When we walked in, the captain did not seem to mind that we were in scruffy T-shirts and jeans, sitting among her smartly dressed diners, who appeared to be regular patrons.
While she did not have the frosty look of Mirren's character, who regarded an overcooked asparagus as a personal affront, our captain was just as proud to show us the finer points of French cuisine.
For starters, there were fresh succulent oysters from a village near the walled city of St Malo along the coast, an hour's drive from Rennes.
The main course was a dish of medallion-shaped duck fillets with no strong gamey taste. Dessert was an apple tart that tasted out of this world.
The next morning, we headed to Mont St Michel. Perched on a granite outcrop and rising ethereally to the sky, Mont St Michel (www.ot-montsaintmichel.com) seemed to float above the vast sandbanks surrounding it, dominating the entire landscape physically and spiritually.
Once, it was surrounded completely by water at high tide but, in recent years, it has become attached to the mainland as the area around the island silted up.
With a clear blue sky overhead and tourists cramming the tiny village's cobbled streets, Mont St Michel reminded me of the walled city of Dubrovnik in Croatia.
In the late afternoon, when the day-trippers had departed and the high-walled abbey fell silent, a visitor could sense the awe that overwhelmed mediaeval pilgrims might have felt as the fading light spread over the mud flats and the sea.
But the best time to view Mont St Michel in all its magnificence was at night, when the abbey was lit up and looked like a fairyland from afar.
Eating at Mont St Michel itself was quite expensive, so we took the shuttle back to the mainland for dinner.
We spied a restaurant with a nondescript shopfront - Le Relais du Roy (www.le-relais-du-roy.com) - which displayed a blackboard advertising a three-course dinner for €14. The three-course set meal would cost much less than ordering a la carte from the menu.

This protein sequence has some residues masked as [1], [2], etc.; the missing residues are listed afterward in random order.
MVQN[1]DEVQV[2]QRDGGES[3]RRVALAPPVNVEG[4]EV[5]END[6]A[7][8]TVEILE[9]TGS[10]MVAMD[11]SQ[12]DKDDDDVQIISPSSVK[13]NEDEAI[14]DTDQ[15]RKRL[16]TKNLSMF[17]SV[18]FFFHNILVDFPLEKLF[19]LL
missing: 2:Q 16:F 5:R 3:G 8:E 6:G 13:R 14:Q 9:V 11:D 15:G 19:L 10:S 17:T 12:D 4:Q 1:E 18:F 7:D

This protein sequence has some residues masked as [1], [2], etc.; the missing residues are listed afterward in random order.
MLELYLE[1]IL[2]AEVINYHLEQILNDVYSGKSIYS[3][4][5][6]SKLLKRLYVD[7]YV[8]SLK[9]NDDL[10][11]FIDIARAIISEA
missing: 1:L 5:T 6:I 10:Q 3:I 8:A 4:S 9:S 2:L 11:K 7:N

For starters, we had a seafood plate filled with fresh oysters, escargots, lobster and crab - a feast fit for a king.
The main course was modestly described as a cod fillet laced with raspberry vinegar, but it was beautifully plated and other diners glanced admiringly at it. Dessert was a rich creamy sundae.
The biggest surprise was the modest size of the bill, which worked out to €30 for each of us. A Paris three-course dinner would set us back by €40 a head and not taste as wonderful.
It was only after paying up that we realised we had dined in a Michelin-starred restaurant.
The next day, before returning to Paris, we completed our trip to the region by going to St Malo, an ancient walled city where visitors can spend hours walking along the castle ramparts and admire the old town a stone's throw away.
St Malo (www.st-malo.info) also has a formidable offshore fortress which becomes accessible on foot at low tide. Ripping across the sand to see it made up for the disappointment of seeing Mont St Michel all silted up and not surrounded by the sea anymore.
By now, we had become used to the gastronomic delights that came our way and we settled down in a cosy establishment, Le Bistro de Jean (www.linternaute.com), where we enjoyed a sumptuous lunch of mussel soup and French hamburger.
For me, it was most pleasurable to know that excellent French food does not exist only in the fantasy realm of movies, but is also within reach at affordable prices in real life.
To savour good food was "very Heaven", to use the words of the English poet William Wordsworth.